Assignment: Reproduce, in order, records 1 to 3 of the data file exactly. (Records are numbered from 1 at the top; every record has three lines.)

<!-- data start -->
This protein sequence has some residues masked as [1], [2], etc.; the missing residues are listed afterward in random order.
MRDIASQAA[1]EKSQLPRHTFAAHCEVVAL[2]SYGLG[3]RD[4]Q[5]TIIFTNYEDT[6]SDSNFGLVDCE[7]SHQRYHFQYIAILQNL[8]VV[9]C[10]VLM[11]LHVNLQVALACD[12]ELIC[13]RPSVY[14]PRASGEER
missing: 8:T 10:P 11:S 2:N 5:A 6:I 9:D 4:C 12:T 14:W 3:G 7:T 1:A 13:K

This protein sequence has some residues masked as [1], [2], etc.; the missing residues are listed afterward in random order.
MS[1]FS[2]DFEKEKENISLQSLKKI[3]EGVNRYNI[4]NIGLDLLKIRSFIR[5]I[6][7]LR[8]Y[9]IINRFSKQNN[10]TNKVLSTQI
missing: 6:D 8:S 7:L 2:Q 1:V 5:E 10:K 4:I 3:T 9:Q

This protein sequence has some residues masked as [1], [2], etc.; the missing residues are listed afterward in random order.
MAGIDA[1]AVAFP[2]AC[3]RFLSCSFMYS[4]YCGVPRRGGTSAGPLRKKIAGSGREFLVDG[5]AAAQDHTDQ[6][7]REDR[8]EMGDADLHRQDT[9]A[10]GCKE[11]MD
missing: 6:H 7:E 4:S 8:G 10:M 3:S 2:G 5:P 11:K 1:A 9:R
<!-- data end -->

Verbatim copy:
This protein sequence has some residues masked as [1], [2], etc.; the missing residues are listed afterward in random order.
MRDIASQAA[1]EKSQLPRHTFAAHCEVVAL[2]SYGLG[3]RD[4]Q[5]TIIFTNYEDT[6]SDSNFGLVDCE[7]SHQRYHFQYIAILQNL[8]VV[9]C[10]VLM[11]LHVNLQVALACD[12]ELIC[13]RPSVY[14]PRASGEER
missing: 8:T 10:P 11:S 2:N 5:A 6:I 9:D 4:C 12:T 14:W 3:G 7:T 1:A 13:K

This protein sequence has some residues masked as [1], [2], etc.; the missing residues are listed afterward in random order.
MS[1]FS[2]DFEKEKENISLQSLKKI[3]EGVNRYNI[4]NIGLDLLKIRSFIR[5]I[6][7]LR[8]Y[9]IINRFSKQNN[10]TNKVLSTQI
missing: 6:D 8:S 7:L 2:Q 1:V 5:E 10:K 4:I 3:T 9:Q

This protein sequence has some residues masked as [1], [2], etc.; the missing residues are listed afterward in random order.
MAGIDA[1]AVAFP[2]AC[3]RFLSCSFMYS[4]YCGVPRRGGTSAGPLRKKIAGSGREFLVDG[5]AAAQDHTDQ[6][7]REDR[8]EMGDADLHRQDT[9]A[10]GCKE[11]MD
missing: 6:H 7:E 4:S 8:G 10:M 3:S 2:G 5:P 11:K 1:A 9:R